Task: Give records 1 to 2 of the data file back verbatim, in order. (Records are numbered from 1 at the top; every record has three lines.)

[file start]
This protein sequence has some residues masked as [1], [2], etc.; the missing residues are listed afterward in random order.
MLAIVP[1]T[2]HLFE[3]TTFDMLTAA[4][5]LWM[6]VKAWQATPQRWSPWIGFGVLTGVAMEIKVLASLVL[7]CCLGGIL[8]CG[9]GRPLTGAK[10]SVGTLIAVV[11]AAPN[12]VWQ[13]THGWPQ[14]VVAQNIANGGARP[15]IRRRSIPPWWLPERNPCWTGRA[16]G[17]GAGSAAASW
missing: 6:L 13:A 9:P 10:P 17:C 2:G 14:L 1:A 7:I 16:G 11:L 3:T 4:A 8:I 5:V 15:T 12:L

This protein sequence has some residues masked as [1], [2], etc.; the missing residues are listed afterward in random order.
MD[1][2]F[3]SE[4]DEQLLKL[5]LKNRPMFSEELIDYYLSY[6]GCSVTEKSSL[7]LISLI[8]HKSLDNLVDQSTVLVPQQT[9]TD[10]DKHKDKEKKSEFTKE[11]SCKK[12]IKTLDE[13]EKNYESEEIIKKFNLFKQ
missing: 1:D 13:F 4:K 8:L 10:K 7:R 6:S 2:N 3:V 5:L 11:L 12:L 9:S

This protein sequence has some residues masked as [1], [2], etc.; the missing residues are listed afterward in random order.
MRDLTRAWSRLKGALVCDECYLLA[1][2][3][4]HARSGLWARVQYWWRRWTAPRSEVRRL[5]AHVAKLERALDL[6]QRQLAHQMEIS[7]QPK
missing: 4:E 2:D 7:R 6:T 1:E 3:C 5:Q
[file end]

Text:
This protein sequence has some residues masked as [1], [2], etc.; the missing residues are listed afterward in random order.
MLAIVP[1]T[2]HLFE[3]TTFDMLTAA[4][5]LWM[6]VKAWQATPQRWSPWIGFGVLTGVAMEIKVLASLVL[7]CCLGGIL[8]CG[9]GRPLTGAK[10]SVGTLIAVV[11]AAPN[12]VWQ[13]THGWPQ[14]VVAQNIANGGARP[15]IRRRSIPPWWLPERNPCWTGRA[16]G[17]GAGSAAASW
missing: 6:L 13:A 9:P 10:P 17:C 2:G 14:L 1:A 7:I 16:G 11:L 3:T 4:A 8:I 5:V 15:T 12:L

This protein sequence has some residues masked as [1], [2], etc.; the missing residues are listed afterward in random order.
MD[1][2]F[3]SE[4]DEQLLKL[5]LKNRPMFSEELIDYYLSY[6]GCSVTEKSSL[7]LISLI[8]HKSLDNLVDQSTVLVPQQT[9]TD[10]DKHKDKEKKSEFTKE[11]SCKK[12]IKTLDE[13]EKNYESEEIIKKFNLFKQ
missing: 1:D 13:F 4:K 8:L 10:K 7:R 6:S 2:N 3:V 5:L 11:L 12:L 9:S